In New Zealand the term "The Crown" is used to mostly to mean the authority of government, its meaning changes in different contexts. In the context of people considering Treaty of Waitangi claims, professor of history Alan Ward defines the Crown as "the people of New Zealand – including Maori [sic] themselves – acted through elected parliament and government."
In the Bailiwick of Guernsey, legislation refers to the Crown in right of the Bailiwick, and the Law Officers of the Crown of Guernsey submitted that "[t]he Crown in this context ordinarily means the Crown in right of the république of the Bailiwick of Guernsey" and that this comprises "the collective governmental and civic institutions, established by and under the authority of the Monarch, for the governance of these Islands, including the States of Guernsey and legislatures in the other Islands, the Royal Court and other courts, the Lieutenant Governor, Parish authorities, and the Crown acting in and through the Privy Council". This constitutional concept is also worded as the Crown in right of the Bailiwick of Guernsey.
In the Bailiwick of Jersey, statements by the Law Officers of the Crown define the Crown's operation in that jurisdiction as the Crown in right of Jersey, with all Crown land in the Bailiwick of Jersey belonging to the Crown in right of Jersey and not to the Crown Estate of the United Kingdom. The Succession to the Crown (Jersey) Law 2013 defined the Crown, for the purposes of implementing the Perth Agreement in Jersey law, as the Crown in right of the Bailiwick of Jersey.
British Overseas Territories
Following the Lords' decision in Ex parte Quark, 2005, it is held that the Queen in exercising her authority over British Overseas Territories does not act on the advice of the government of the UK, but in her role as Queen of each territory, with the exception of fulfilling the UK's international responsibilities for its territories. The reserve powers of the Crown for each territory are no longer considered to be exercisable on the advice of the UK government. To comply with the court's decision, the territorial governors now act on the advice of each territory's executive and the UK government can no longer disallow legislation passed by territorial legislatures.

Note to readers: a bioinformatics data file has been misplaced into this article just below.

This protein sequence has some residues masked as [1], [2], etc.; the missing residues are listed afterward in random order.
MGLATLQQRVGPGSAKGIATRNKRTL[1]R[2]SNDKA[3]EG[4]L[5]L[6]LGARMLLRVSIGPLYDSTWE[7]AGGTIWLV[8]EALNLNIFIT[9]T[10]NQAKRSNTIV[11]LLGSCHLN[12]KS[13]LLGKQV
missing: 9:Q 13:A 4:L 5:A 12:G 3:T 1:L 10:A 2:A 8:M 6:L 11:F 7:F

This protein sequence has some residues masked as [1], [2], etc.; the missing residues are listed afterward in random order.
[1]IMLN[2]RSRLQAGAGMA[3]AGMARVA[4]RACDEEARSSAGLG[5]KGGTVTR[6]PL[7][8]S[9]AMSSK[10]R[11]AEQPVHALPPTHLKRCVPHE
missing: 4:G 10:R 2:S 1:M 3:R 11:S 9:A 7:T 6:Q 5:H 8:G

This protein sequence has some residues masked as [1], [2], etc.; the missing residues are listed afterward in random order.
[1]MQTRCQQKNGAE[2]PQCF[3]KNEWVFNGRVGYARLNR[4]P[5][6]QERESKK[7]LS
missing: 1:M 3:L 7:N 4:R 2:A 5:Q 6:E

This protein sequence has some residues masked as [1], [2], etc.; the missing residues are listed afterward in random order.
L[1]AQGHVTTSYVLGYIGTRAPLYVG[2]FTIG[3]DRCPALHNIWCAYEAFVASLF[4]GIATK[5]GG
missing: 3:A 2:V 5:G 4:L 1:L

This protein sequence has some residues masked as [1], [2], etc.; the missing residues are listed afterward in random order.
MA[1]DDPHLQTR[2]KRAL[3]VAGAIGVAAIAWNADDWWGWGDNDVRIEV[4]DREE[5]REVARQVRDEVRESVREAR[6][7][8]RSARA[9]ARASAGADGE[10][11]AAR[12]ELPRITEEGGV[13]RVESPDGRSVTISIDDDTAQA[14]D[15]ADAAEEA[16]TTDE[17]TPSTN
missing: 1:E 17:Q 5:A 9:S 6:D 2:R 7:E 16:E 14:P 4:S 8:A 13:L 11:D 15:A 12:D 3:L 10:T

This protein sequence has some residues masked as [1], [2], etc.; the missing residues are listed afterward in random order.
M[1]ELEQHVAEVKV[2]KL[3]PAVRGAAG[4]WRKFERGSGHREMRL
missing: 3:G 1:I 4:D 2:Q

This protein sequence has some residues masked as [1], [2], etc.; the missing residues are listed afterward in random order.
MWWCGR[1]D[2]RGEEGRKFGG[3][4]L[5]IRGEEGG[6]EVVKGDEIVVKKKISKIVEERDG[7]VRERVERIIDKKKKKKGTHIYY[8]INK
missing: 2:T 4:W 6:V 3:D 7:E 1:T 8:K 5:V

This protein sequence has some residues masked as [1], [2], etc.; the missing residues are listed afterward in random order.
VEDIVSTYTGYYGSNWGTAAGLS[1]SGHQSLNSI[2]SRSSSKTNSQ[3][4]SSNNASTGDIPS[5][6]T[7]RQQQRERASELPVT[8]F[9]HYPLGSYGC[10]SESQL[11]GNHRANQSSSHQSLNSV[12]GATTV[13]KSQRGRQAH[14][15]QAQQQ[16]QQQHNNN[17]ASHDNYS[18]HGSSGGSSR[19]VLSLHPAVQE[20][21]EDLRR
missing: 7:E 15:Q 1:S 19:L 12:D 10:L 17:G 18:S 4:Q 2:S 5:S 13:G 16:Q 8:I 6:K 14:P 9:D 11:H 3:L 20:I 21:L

In the courts
In criminal proceedings, the state is the prosecuting party and is usually designated on the title or name of a case as "R v" – where R can stand for either Rex (if the current monarch is male) or Regina (if the monarch is female) against the defendant; for example, a criminal case against Smith might be referred to as R v Smith, and verbally read as "the Crown against Smith". On the indictment notice, it may state "The Queen - v - Defendant" as well as "R v Defendant".
Often cases are brought by the Crown according to the complaint of a claimant. The titles of these cases now follow the pattern of "R (on the application of X) v Y", notated as "R (X) v Y" for short. Thus R (Miller) v Secretary of State for Exiting the European Union is R (on the application of Miller and other) v Secretary of State for Exiting the European Union, where "Miller" is Gina Miller, a citizen. Until the end of the twentieth century, such case titles used the pattern R v Secretary of State for Exiting the European Union, ex parte Miller.
In Scotland, criminal prosecutions are undertaken by the Lord Advocate (or the relevant Procurator Fiscal) in the name of the Crown. Accordingly, the abbreviation HMA is used in the High Court of Justiciary for "His/Her Majesty's Advocate" in place of Rex or Regina, as in HMA v Al Megrahi and Fahima.
In Australia, each state uses R in the title of criminal cases and The Queen (or The King) in criminal appeal cases (i.e., the case name at trial would be R v Smith; if appealed, the case name would be Smith v The Queen). Judges usually refer to the prosecuting party as simply "the prosecution" in the text of judgments (only rarely is The Crown used in the text, and never R). In civil cases where the Crown is a party, it is a customary to list the appropriate government Minister as the party instead. When a case is announced in court, the Clerk or Bailiff refers to the crown orally as "Our Sovereign Lady the Queen" (or "Our Sovereign Lord the King").
In New Zealand court reporting, news reports will refer to the prosecuting lawyer (often called a Crown prosecutor, as in Canada and the United Kingdom) as representing the Crown, usages such as "For the Crown, Joe Bloggs argued..." being common.
This practice of using the seat of sovereignty as the injured party is analogous with criminal cases in the United States, where the format is "the People" or "the State v. [defendant]" (e.g., People of the State of New York v. LaValle or Commonwealth of Pennsylvania v. Brady) under the doctrine of popular sovereignty. In Federal criminal cases, it is "United States v. [defendant]," as in United States v. Nixon. As an influence of the American colonial period in the Philippines, court cases there also follow this format (e.g. People of the Philippines v. Rappler, et al.).
The Crown can also be a plaintiff or defendant in civil actions to which the government of the Commonwealth realm in question is a party. Such Crown proceedings are often subject to specific rules and limitations, such as the enforcement of judgments against the Crown.
The term crown forces has been applied by militant Irish republicans to British-authorised security forces on the island of Ireland, including the British Armed Forces and armed police such as the Royal Ulster Constabulary, which are seen as enemy combatants or an occupation force.[note 5] Irish nationalists may apply crown forces to earlier forces raised by the Dublin Castle administration at intervals since the Tudor conquest of Ireland to suppress various Irish uprisings.